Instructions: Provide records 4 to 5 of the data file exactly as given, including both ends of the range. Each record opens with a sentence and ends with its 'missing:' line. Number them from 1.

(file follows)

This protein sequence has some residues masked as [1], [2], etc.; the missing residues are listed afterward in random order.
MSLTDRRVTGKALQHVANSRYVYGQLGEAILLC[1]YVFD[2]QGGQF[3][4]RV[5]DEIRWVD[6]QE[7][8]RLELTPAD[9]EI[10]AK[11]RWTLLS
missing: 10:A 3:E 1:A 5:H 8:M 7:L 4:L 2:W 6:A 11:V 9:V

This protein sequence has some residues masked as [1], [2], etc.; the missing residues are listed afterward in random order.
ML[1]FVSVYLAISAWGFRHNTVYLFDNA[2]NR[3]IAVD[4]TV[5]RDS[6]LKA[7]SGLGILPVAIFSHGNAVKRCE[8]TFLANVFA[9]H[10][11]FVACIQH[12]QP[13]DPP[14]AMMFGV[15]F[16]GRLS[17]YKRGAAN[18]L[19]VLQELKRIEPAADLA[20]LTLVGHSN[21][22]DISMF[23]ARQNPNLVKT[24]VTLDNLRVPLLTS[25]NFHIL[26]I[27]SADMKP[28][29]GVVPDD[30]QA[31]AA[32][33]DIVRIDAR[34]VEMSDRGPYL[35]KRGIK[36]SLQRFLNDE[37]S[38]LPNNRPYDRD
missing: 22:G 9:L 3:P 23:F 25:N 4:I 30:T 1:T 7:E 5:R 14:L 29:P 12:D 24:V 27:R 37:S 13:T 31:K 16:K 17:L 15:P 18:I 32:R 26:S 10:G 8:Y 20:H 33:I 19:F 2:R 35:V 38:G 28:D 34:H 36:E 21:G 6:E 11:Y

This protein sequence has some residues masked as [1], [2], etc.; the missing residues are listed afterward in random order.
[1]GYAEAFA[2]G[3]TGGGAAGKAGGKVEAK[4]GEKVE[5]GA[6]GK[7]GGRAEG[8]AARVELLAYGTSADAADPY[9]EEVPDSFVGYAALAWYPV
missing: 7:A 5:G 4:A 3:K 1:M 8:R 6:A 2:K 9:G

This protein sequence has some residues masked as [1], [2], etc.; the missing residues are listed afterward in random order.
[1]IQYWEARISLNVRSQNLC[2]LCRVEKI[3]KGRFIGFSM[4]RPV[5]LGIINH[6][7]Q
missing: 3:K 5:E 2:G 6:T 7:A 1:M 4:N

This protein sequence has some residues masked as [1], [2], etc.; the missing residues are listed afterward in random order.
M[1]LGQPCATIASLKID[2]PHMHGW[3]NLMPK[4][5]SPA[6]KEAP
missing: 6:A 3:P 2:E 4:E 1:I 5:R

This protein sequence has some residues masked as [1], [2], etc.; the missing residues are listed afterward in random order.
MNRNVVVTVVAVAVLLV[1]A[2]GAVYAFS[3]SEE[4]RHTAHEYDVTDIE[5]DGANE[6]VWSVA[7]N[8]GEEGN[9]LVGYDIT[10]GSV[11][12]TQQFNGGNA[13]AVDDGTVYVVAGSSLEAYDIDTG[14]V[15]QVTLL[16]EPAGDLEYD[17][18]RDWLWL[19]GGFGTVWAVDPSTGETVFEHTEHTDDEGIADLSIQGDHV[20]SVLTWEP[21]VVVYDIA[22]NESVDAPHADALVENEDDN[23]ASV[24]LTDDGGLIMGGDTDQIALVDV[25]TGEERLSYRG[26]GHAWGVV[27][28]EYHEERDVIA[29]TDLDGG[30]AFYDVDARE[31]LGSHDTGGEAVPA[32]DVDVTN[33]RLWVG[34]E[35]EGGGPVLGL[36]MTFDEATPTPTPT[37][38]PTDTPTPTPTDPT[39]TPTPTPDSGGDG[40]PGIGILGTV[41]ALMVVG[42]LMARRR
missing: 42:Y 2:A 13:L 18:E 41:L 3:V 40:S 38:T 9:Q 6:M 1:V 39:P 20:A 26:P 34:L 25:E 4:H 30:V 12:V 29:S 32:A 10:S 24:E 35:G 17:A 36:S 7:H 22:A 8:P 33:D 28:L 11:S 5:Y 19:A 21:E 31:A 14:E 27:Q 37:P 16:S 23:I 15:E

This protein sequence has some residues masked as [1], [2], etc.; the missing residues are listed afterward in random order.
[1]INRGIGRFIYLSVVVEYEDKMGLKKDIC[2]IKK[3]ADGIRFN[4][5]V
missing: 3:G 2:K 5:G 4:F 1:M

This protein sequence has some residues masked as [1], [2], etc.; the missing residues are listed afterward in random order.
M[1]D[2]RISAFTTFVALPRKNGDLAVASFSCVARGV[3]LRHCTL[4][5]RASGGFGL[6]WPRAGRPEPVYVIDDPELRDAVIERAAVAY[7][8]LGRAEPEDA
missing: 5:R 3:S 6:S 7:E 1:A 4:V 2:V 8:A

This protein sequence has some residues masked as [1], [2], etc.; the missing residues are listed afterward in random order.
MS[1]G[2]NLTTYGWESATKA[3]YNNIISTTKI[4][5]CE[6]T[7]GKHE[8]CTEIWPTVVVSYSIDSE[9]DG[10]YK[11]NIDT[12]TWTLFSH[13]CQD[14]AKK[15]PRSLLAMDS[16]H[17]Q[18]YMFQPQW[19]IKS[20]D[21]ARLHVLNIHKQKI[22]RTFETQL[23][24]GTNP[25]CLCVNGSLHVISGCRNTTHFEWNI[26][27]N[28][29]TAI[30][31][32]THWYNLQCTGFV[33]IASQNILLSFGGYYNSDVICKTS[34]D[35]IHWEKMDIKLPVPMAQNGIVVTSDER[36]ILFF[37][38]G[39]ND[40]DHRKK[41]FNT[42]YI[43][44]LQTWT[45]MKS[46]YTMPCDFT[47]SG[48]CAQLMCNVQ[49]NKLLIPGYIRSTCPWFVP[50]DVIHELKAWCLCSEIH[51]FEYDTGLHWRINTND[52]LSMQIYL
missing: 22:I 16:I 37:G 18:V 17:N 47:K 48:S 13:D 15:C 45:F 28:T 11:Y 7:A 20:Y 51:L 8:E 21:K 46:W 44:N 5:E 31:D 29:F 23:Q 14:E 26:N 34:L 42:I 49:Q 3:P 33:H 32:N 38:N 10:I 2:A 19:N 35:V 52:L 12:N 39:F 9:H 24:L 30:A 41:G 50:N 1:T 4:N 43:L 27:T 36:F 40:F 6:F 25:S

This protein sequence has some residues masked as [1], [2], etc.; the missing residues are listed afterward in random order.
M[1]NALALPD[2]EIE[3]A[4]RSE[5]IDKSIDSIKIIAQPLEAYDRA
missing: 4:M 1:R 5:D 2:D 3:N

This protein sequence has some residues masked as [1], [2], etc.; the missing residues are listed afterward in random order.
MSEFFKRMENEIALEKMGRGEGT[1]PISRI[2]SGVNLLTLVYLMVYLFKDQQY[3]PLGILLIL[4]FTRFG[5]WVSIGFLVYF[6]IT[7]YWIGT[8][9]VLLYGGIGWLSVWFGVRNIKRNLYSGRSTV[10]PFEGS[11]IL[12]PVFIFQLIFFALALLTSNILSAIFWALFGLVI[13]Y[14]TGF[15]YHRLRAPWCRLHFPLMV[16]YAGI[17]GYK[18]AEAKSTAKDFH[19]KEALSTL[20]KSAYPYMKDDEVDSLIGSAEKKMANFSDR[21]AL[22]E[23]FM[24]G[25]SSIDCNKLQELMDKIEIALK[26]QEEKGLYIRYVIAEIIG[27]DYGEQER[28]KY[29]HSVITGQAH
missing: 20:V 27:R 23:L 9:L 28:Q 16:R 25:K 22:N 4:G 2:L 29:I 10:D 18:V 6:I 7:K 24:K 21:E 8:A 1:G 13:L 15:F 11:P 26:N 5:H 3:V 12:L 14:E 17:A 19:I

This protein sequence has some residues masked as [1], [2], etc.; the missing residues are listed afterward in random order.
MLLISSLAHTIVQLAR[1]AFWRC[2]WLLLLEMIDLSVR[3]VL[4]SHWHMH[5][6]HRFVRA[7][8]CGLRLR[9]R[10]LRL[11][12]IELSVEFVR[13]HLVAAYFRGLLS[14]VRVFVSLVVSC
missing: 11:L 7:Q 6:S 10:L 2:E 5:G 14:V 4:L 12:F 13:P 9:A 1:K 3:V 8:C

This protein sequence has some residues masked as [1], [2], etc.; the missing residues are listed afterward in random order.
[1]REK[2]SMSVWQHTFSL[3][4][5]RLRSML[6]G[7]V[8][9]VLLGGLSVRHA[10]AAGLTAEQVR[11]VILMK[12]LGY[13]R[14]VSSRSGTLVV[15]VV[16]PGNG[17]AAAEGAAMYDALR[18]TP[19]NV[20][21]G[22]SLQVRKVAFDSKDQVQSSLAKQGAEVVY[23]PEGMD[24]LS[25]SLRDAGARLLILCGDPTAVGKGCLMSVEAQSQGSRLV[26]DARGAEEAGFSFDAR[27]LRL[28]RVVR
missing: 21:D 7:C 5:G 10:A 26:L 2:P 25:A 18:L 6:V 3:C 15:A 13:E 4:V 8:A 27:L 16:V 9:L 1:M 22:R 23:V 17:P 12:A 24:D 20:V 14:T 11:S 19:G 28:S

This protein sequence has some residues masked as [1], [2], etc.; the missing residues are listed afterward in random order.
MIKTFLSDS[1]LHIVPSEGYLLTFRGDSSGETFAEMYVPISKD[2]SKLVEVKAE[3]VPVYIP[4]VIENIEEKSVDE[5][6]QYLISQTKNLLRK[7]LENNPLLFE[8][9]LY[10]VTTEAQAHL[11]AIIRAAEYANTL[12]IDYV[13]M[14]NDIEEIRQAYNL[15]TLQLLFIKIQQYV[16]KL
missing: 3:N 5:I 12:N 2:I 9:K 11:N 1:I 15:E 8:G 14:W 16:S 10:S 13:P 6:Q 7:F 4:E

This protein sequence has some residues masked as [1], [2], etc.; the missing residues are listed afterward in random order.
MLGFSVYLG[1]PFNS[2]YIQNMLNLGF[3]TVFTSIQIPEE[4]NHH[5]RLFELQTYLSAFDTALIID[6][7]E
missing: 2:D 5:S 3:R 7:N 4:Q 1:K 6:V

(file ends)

This protein sequence has some residues masked as [1], [2], etc.; the missing residues are listed afterward in random order.
[1]IQYWEARISLNVRSQNLC[2]LCRVEKI[3]KGRFIGFSM[4]RPV[5]LGIINH[6][7]Q
missing: 3:K 5:E 2:G 6:T 7:A 1:M 4:N

This protein sequence has some residues masked as [1], [2], etc.; the missing residues are listed afterward in random order.
M[1]LGQPCATIASLKID[2]PHMHGW[3]NLMPK[4][5]SPA[6]KEAP
missing: 6:A 3:P 2:E 4:E 1:I 5:R